None of the roughly dozen Democratic lawmakers or aides interviewed said Pelosi should step down or would face a challenger. But several of them privately speculated that what was just days ago expected to be a glide path to the speakership will be more difficult as Democrats lose seats in the House.
Meanwhile, GOP lawmakers — overjoyed after they unexpectedly padded their ranks — were beginning to shore up their leadership teams, including House GOP campaign chair Tom Emmer, who began making calls Wednesday morning to lock up support to serve another term.
Again, it’s not at all obvious to me that the Democratic leadership in the House did anything particularly wrong or Republican leadership did something right. We were expecting a Blue Wave and instead got a very mixed message.
Democrats were already engaging in rapid-fire finger-pointing about who is to blame for Tuesday’s embarrassing showing, with the private angst likely to spill out into the public in the coming days as the full House landscape becomes known. Several centrist Democrats blamed their more progressive colleagues, saying moderates in Trump-leaning districts couldn’t escape their “socialist” shadow.
Others argued that the DCCC had been far too bullish in seats the party was realistically never going to pick up — citing races such as Arkansas’ 2nd District — while missing the looming disaster in South Florida, where incumbents Shalala and Rep. Debbie Mucarsel-Powell were ousted. Several Democrats said the party operation was not focused on a cohesive, proactive message that went beyond simply opposing Trump, who proved to remain popular in many districts.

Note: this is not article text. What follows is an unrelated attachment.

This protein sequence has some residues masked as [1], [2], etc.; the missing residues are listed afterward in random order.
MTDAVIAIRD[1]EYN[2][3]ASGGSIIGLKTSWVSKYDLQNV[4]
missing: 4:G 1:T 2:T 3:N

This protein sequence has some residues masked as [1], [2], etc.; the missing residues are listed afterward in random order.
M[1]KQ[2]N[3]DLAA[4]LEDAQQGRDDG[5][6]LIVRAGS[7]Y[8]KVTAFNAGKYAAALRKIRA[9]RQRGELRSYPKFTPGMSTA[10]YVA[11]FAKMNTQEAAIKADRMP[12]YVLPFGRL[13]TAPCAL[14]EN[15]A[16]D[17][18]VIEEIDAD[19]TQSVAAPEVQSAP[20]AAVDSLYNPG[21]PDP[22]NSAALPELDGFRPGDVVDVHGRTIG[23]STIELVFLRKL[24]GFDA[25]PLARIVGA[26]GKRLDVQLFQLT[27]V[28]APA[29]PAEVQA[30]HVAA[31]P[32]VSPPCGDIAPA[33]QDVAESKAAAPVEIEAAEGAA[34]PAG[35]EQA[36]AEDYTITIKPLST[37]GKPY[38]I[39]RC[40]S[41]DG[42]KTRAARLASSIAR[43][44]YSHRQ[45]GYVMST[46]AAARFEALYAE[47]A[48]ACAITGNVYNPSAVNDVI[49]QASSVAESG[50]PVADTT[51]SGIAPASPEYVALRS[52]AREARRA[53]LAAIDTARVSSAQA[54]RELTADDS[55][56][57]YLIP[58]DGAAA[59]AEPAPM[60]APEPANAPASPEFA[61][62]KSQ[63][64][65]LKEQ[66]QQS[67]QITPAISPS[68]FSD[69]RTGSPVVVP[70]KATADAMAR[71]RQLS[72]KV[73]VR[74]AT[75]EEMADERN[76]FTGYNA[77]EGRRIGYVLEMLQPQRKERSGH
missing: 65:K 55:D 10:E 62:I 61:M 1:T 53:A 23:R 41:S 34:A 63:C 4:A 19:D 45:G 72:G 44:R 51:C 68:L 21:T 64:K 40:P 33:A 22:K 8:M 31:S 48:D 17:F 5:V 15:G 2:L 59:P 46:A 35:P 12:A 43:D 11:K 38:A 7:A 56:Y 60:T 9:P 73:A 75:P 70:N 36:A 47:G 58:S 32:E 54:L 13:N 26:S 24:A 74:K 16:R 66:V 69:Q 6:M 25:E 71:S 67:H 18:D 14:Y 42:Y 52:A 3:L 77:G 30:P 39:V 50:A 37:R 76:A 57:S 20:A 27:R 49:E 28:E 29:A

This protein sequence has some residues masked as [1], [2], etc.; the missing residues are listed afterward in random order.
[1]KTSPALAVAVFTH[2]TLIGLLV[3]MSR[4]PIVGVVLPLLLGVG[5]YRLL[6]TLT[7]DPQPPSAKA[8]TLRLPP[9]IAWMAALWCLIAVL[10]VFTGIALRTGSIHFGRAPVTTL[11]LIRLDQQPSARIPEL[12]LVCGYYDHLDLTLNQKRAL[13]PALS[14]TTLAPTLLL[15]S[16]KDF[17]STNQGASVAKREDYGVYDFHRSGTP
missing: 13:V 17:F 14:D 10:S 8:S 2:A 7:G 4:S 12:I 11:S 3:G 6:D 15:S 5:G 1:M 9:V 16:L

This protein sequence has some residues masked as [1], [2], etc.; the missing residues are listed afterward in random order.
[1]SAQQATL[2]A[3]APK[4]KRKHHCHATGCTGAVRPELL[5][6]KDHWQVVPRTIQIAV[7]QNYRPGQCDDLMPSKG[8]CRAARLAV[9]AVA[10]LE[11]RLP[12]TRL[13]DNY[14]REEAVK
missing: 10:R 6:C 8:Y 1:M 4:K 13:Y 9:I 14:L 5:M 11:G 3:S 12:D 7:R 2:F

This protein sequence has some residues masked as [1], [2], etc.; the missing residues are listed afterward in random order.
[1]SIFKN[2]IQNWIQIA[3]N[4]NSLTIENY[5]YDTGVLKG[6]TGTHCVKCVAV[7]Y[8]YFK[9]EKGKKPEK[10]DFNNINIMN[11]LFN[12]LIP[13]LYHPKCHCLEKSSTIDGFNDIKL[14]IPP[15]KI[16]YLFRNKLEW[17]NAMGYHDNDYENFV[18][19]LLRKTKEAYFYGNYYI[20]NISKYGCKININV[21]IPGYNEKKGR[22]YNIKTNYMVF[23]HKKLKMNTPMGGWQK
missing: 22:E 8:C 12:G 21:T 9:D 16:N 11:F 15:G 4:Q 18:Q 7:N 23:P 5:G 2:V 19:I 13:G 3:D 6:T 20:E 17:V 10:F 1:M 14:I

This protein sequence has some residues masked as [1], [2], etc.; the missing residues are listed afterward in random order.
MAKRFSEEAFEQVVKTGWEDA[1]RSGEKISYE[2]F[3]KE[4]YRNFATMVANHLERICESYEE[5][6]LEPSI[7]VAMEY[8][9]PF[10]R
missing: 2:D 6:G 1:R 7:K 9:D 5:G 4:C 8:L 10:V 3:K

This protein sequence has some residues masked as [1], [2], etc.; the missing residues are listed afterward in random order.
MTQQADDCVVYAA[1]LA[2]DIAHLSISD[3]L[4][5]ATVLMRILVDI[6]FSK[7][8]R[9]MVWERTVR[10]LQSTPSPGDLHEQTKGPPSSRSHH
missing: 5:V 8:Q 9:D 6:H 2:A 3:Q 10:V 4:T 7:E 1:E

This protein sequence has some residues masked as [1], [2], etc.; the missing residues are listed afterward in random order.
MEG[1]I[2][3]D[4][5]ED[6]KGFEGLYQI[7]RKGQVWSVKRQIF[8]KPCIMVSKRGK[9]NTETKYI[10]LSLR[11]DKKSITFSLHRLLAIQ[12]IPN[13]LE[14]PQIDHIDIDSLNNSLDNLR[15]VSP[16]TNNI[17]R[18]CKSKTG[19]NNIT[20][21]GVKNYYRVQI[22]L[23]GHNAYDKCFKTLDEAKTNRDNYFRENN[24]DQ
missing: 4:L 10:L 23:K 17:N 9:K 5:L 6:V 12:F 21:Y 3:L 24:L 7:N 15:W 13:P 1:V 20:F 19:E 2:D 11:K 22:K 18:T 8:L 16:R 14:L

And some said DCCC wasted time battling the party’s left flank with its contentious policies designed to stymie primary challengers.
The thing is, though, that the Democratic Party has never been “one thing.” And, especially as it expands to take over competitive or even Red House and Senate seats, it’s going to diversify into a bigger tent. You want moderate-to-conservative Blue Dogs—or at least the impression of such, which is why so many military veterans, CIA officers, astronauts and the like were nominated—in more conservative states and districts and more progressive nominees in darker blue states and districts.
Further, given that money was seemingly in unlimited supply this year, I’m not sure why you wouldn’t go for broke in investing in unlikely spots. (Now, I don’t think you should fundraise around them. The number of appeals I got to contribute to Doug Jones’ quixotic bid to retain an Alabama seat he won by sheer happenstance, for example, was annoying.) The fact that the expected wave didn’t materialize doesn’t invalidate the strategy.